WASHINGTON, D.C. — The federal government can collect income tax on gaming revenue distributed by a Florida Indian tribe to its members after the U.S. Supreme Court on May 28 rejected two petitions for certiorari challenging the taxation (Miccosukee Tribe of Indians v. United States, No. 18-895, Sally Jim v. United States, No. 18-891, U.S. Sup.).
WASHINGTON, D.C. — Denial of an Oklahoma tribe’s bid for an injunction to halt construction of another tribe’s competing casino under the Indian Gaming Regulatory Act (IGRA) stands after the U.S. Supreme Court on May 28 denied certiorari in the case (Comanche Nation of Oklahoma v. Ryan Zinke, et al., No. 18-1261, U.S. Sup.).
WASHINGTON, D.C. — The U.S. Supreme Court on May 28 declined to take up a challenge by foster parents in Arizona to the constitutionality of the Indian Child Welfare Act (ICWA) in a class action, following the U.S. government’s advice that certiorari was not warranted (Carol Coghlan Carter, et al. v. Tara Katuk Mac Lean Sweeney, et al., No. 18-923, U.S. Sup.).
WASHINGTON, D.C. — Calling it an “internationally important case,” a Canadian industrial polluter says in a May 20 reply brief that the U.S. Supreme Court should grant its petition for certiorari and vacate a ruling that an Indian tribe is entitled to recover more than $8.25 million in response costs from the company for enforcement actions taken under federal law (Teck Metals Ltd. v. The Confederated Tribes of the Colville Reservation, et al., No. 18-1160, U.S. Sup.).
SAN FRANCISCO — The Ninth Circuit U.S. Court of Appeals on May 21 affirmed an Indian agency’s denial of relocation assistance to a Navajo family, saying the decision was supported by “substantial evidence” (Larry K. Begay v. Office of Navajo & Hopi Indian Relocation, No. 18-15489, 9th Cir., 2019 U.S. App. LEXIS 15028).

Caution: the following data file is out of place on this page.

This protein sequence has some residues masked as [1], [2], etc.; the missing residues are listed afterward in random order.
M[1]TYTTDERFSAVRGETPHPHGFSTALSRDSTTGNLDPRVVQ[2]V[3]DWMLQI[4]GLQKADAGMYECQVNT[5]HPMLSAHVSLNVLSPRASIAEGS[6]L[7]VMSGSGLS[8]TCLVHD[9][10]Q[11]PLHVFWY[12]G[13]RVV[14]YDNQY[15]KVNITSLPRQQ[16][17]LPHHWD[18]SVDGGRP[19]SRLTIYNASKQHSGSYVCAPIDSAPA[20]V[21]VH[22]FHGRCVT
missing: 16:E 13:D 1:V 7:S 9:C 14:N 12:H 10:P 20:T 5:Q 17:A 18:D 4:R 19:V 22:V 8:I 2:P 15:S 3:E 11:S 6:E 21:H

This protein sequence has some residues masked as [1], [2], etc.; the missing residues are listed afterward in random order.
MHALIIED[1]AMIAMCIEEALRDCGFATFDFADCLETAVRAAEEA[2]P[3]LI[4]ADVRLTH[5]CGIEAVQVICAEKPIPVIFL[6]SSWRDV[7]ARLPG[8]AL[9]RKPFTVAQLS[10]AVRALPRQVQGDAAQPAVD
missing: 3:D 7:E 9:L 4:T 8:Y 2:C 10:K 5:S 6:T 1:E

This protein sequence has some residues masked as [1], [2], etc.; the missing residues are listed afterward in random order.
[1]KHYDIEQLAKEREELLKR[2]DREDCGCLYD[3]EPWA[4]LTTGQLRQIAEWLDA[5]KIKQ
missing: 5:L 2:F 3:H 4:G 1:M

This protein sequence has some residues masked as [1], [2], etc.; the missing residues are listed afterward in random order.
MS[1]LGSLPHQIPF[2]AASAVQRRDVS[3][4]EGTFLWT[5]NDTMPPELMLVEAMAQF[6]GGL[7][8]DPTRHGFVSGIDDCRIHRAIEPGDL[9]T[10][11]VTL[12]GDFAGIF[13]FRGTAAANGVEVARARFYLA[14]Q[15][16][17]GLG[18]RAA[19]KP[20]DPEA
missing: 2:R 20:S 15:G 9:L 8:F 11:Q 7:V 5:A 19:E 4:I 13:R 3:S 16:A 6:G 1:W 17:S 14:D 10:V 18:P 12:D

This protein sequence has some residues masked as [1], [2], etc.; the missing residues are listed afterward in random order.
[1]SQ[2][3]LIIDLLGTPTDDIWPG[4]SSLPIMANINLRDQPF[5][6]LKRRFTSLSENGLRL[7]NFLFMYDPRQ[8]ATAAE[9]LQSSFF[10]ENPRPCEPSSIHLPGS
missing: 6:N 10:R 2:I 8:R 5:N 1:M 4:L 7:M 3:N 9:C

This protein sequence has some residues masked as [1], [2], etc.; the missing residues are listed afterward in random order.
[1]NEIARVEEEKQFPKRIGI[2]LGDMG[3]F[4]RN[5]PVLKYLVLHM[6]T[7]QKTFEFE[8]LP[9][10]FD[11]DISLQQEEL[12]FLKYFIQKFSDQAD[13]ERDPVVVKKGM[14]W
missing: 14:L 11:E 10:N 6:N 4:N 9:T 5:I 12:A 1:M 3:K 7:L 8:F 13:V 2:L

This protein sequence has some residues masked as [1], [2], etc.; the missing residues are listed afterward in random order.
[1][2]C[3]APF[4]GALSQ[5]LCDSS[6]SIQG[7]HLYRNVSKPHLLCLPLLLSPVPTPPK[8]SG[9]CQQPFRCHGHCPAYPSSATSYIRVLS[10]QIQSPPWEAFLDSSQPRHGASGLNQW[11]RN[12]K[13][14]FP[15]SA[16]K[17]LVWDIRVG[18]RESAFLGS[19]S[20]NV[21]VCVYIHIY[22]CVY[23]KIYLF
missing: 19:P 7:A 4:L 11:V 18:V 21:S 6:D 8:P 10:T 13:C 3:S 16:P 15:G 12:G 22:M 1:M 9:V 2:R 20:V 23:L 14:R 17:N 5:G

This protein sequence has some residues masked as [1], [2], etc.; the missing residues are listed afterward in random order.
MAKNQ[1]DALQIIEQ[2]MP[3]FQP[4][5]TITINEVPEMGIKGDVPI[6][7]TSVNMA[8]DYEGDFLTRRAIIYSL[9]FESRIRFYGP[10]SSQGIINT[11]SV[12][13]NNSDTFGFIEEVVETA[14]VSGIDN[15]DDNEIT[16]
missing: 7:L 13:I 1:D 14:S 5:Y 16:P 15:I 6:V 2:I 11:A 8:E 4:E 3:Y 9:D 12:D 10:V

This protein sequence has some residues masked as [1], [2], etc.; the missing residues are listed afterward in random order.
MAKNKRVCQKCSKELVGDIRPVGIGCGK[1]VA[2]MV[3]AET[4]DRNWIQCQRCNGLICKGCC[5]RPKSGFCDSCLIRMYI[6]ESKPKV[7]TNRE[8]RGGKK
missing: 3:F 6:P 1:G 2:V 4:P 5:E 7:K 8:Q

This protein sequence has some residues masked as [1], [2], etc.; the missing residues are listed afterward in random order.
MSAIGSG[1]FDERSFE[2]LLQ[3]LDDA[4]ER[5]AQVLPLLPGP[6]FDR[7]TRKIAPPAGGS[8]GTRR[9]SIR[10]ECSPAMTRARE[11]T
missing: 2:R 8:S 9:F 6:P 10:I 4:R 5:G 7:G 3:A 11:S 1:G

WASHINGTON, D.C. — The Alabama Supreme Court went against U.S. Supreme Court precedent when it held that an Indian tribe is not protected by tribal sovereign immunity from tort claims in a car crash negligence suit, but certiorari is not warranted at this time because the tribe has proposed to amend its laws to waive its immunity for such tort claims, the U.S. government says in a May 21 amicus curiae brief filed at the request of the nation’s high court (Poarch Band of Creek Indians, et al. v. Casey Marie Wilkes, et al., No. 17-1175, U.S. Sup., 2019 U.S. S. Ct. Briefs LEXIS 1854).
WASHINGTON, D.C. — A Ninth Circuit U.S. Court of Appeals’ ruling that an Indian tobacco company must pay federal excise taxes on its products, despite the language of an 1855 treaty, creates a split among the circuit courts that is much more entrenched and severe than the federal government asserts, the company tells the U.S. Supreme Court in a May 20 reply brief in its quest for certiorari (King Mountain Tobacco Co., Inc. v. United States, No. 18-984, U.S. Sup., 2019 U.S. S. Ct. Briefs LEXIS 1891).
ANN ARBOR, Mich. — A Michigan federal judge on May 20 further trimmed a Native American tribe’s claims against its health care plan administrator, finding that state Health Care False Claims Act (HCFCA) claims may proceed because the tribe has statutory standing but that a breach of fiduciary duty claim fails because it was filed too late (Grand Traverse Band of Ottawa and Chippewa Indians, et al. v. Blue Cross Blue Shield of Michigan v. Munson Medical Center, No. 5:14-cv-11349, E.D. Mich., 2019 U.S. Dist. LEXIS 84691).
PRESCOTT, Ariz. — The United States must pay a Japanese teenager $1.1 million for the negligence of a tribal police officer whose continued pursuit of a drunken driver caused a head-on crash that killed her parents and brother, an Arizona federal judge ruled May 17 after a bench trial (Kaori Stearney v. United States, No. 16-08060, D. Ariz., 2019 U.S. Dist. LEXIS 83445).
ST. PAUL, Minn. — The Eighth Circuit U.S. Court of Appeals on May 20 declined to revisit its dismissal of a man’s federal court civil rights claims against an Indian tribe based on sovereign immunity and failure to exhaust tribal court remedies (Rudy Butch Stanko v. Oglala Sioux Tribe, et al., No. 17-3176, 8th Cir., 2019 U.S. App. LEXIS 14874).